Australians view big business, the banks and their politicians as unethical, a far-reaching new study of the nation’s ethics and corporate culture has found.
Governance Institute of Australia’s inaugural Ethics Index — the first survey of its kind conducted in Australia — also found that more people see company chairs, CEOs and senior executives as being unethical than not, despite playing a key role in setting standards within companies.
The survey of more than 1000 people found that while Australian society overall was seen as ‘somewhat ethical’ with an index rating of 39, large corporations, the banking finance and insurance sector, every level of government and political representatives all had significantly negative ratings on ethics.
Perceptions of ethical standards in the health and education sectors, charities and small business were strongly positive, however.
The survey found that Australians rate chief executives and directors as the most important ‘gatekeepers’ influencing ethics in organisations. Board chairs and senior management are also seen as important drivers of ethical conduct, showing that these roles are perceived to wield considerable influence over this aspect of corporate culture.
Government laws, regulations and financial penalties are seen to influence ethical behaviour, but are not considered as important a factor as the ‘tone from the top’ set by directors and C-suite executives.
However, overall, these corporate leaders do not rate well. While company secretaries, directors of Australian companies and chief financial officers are rated positively, with more respondents viewing them as ethical than unethical, board chairs, foreign company directors, chief executives and senior executives are all seen as unethical on balance.
“The message from the index is clear,” said Governance Institute chief executive Steven Burrell. “Boards and the C-suite need to lift their game. The role of leadership in promoting ethical conduct in the business sector is viewed as crucial by 82 per cent of Australians, and these leaders are seen to have the key role in influencing ethical behaviour, but neither they nor their organisations are perceived to be very ethical.”
“It explains why ASIC is so keen to get the message out to these gatekeepers that they have an essential role to play in setting the tone from the top and ensuring it cascades throughout the entire organisation,” Mr Burrell added.
Whistleblowers also have an important role to play in corporate Australia, with 80 per cent of respondents believing they are an essential element in driving ethical behaviour.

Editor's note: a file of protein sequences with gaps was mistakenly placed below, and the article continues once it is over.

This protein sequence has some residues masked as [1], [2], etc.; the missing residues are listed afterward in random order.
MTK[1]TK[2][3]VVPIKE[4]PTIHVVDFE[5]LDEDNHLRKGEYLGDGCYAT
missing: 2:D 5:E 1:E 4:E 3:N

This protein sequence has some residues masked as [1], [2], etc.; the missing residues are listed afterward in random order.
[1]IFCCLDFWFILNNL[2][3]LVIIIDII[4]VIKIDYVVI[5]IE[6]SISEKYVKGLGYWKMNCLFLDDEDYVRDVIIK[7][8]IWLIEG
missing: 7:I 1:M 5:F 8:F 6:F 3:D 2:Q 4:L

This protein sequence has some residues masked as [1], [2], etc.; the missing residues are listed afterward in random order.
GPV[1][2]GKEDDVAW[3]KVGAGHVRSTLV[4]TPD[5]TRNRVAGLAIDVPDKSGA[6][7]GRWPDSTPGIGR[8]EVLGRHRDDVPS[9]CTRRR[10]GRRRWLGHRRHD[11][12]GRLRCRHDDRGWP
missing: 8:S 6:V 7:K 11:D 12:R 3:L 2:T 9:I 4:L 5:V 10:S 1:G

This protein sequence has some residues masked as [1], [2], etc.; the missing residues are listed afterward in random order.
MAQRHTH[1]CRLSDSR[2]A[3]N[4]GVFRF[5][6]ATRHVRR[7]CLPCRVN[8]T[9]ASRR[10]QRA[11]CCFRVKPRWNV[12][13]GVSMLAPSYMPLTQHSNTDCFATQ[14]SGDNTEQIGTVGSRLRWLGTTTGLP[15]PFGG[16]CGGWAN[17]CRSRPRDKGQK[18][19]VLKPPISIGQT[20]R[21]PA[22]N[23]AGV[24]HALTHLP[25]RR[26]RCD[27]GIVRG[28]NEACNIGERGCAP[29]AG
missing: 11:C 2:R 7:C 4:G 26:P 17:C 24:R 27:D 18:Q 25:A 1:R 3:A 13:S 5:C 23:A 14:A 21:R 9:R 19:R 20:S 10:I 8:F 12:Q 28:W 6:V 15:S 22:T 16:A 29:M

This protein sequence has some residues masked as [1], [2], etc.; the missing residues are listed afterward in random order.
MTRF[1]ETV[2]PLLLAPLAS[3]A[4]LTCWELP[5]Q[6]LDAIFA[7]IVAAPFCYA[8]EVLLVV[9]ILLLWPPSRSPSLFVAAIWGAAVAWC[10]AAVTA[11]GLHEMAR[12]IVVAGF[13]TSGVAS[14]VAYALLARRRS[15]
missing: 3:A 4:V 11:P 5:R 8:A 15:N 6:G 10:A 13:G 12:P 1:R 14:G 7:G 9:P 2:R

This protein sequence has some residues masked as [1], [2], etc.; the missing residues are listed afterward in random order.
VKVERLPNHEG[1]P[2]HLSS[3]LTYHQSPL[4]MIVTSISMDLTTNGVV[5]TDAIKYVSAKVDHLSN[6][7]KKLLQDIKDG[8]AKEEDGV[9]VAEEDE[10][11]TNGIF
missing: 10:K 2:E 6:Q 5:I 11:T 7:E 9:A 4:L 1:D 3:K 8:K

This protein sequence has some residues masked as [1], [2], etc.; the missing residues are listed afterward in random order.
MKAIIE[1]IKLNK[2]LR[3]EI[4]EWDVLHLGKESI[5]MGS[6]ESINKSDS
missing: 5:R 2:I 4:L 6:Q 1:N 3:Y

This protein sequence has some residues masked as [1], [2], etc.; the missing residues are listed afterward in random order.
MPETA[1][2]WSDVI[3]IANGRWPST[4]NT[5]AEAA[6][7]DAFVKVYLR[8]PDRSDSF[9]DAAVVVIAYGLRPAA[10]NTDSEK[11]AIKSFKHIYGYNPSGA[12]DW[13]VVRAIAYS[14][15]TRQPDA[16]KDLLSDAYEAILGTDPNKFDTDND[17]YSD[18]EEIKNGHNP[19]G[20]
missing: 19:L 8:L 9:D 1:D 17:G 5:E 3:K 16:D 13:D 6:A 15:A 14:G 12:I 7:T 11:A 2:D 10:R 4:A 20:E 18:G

Whistleblowers also have an important role to play in corporate Australia, with 80 per cent of respondents believing they are an essential element in driving ethical behaviour. This underlines the importance of the world-leading whistleblowing research currently being undertaken by Griffith University with the support of 21 industry and professional associations, including Governance Institute and ASIC.
The survey found that professional and business associations, including the Governance Institute Australia, Australian Medical Association, Farmers’ Federation of Australia, Engineers Australia, Chartered Accountants Australia and New Zealand and CPA Australia, are considered strongly ethical. However, some are rated poorly, with the Real Estate Institute of Australia, the Financial Planning Association and the Australian Institute of Company Directors (AICD) receiving very low or negative ratings.
The Index also suggests that the greater scrutiny placed on companies listed on the stock exchange encourages higher perceived standards of corporate ethics.
“Interestingly, listed companies are seen to be relatively more ethical compared to private companies and foreign companies operating in Australia,” noted Mr Burrell.
“This suggests that the transparency and accountability obligations they are subject to allow for greater insight into their behaviours and conduct than is possible for private and foreign companies that are not subject to the same disclosure requirements. Regulatory oversight, financial penalties and scrutiny by activists groups are not seen to have the same degree of importance in relation to ethical conduct as corporate leadership and those accountability and transparency frameworks.”
“Given that corruption, tax avoidance, misleading and deceptive advertising, bullying and discrimination in that order are seen as the top five ethical issues for business — ahead of issues like executive pay — the survey results suggest that companies should also pay attention to how transparent and accountable they are on these issues,” Mr Burrell said.
“However, executive salaries and bonuses are considered more important factors influencing ethical conduct in the banking, finance and insurance sectors than leadership by boards and senior executives. From the public’s point of view, these findings are a call to action for leaders in banking and finance to address remuneration structures as a matter of priority,” he added.
“This new annual gauge of public perceptions of corporate ethics will for the first time provide a measure of how successful they are in meeting that challenge.”
Republished from the official Governance Institute of Australia press release